Massachusetts is in the midst of debating the Fight for 15, with proposals on the table to raise the minimum wage that high at least for a few industries including big box stores and fast food outlets. That would have a serious impact on businesses such as McDonald’s, which hires a lot of younger workers looking for their first entries on their resumes, particularly if they don’t have a secondary school education. While we’re on the subject, if you happen to be in the Boston area be sure to stop by one McDonald’s where you can meet their new employee. He’s not very chatty, though, since he’s a machine. (New Boston Post)

At the same time as a coalition dedicated to passing legislation that would boost the state’s hourly minimum wage to $15 delivered its presentation on Beacon Hill, across town in Kenmore Square a McDonald’s franchise unveiled the world’s first Big Mac machine…

McDonald’s announced that their Big Mac machine would be making its worldwide debut on Jan. 24, less than a week after Donahue and Donnelly filed their joint legislation.

Noah Berger, president of the Massachusetts Budget and Policy Center, told New Boston Post after Tuesday’s briefing that the threat of automation should not influence whether or not Massachusetts should adopt a higher minimum wage scale.

Berger is posing some theories which are actually true, but traditionally fall under the law of unintended consequences. One of the big points he’s making is that “automation allows workers to become more productive and… can allow for higher wages because it increases productivity.” This is all very true, but there are a few more points which Noah Berger might have wanted to mention. Automation increases productivity because it frequently replaces the need for lower paid workers. In return, people who need greater skills to operate and maintain the machinery find opportunities, generally at higher pay.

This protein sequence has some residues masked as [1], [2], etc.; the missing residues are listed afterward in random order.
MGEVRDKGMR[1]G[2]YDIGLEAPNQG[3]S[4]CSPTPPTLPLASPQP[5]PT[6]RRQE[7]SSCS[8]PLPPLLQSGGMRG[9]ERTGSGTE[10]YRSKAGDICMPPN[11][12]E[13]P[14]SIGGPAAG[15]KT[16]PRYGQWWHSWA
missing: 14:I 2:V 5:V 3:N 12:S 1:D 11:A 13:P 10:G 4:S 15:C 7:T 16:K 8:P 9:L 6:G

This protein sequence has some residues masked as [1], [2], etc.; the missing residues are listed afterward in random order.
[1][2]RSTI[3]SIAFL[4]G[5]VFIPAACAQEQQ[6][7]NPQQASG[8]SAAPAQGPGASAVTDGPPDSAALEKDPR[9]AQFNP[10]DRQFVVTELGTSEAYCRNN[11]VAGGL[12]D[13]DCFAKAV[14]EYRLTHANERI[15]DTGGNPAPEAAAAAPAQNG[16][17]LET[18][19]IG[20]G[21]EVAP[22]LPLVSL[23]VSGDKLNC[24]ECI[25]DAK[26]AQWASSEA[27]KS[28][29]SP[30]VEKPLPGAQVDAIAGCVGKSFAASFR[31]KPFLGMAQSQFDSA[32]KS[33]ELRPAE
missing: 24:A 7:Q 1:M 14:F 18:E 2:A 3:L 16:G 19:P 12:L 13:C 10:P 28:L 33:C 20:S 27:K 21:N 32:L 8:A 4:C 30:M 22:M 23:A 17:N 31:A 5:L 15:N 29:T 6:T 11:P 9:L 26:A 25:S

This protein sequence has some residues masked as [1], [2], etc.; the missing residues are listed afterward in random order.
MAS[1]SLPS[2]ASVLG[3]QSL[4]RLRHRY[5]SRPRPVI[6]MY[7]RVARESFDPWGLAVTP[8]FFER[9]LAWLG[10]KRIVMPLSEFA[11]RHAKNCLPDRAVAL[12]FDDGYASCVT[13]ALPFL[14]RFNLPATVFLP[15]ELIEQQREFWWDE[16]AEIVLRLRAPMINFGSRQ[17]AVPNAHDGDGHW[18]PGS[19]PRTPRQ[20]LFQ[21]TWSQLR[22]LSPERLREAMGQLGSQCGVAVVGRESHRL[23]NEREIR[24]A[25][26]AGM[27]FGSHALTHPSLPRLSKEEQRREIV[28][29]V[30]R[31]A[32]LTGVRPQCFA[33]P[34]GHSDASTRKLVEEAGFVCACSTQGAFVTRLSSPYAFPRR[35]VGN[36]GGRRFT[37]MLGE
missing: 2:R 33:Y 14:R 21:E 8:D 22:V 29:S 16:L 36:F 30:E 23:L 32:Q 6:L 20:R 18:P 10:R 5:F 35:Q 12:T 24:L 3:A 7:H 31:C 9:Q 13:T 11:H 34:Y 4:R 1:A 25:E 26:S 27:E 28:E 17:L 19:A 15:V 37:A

That, however, won’t come as very much consolation to the folks with high school degrees and no experience who frequently find early work at McDonald’s and other similar outlets. They won’t be getting those better paying jobs because there are still plenty of folks out there looking for work who have more experience and education. They will be the ones getting those jobs while the number of openings for the high school grads decreases. This is just basic capitalism in action.

But look on the plus side, guys. We’ve got an ATM that dispenses Big Macs! What’s next… a Krispy Kreme dispenser on every corner? We may indeed be entering a golden age.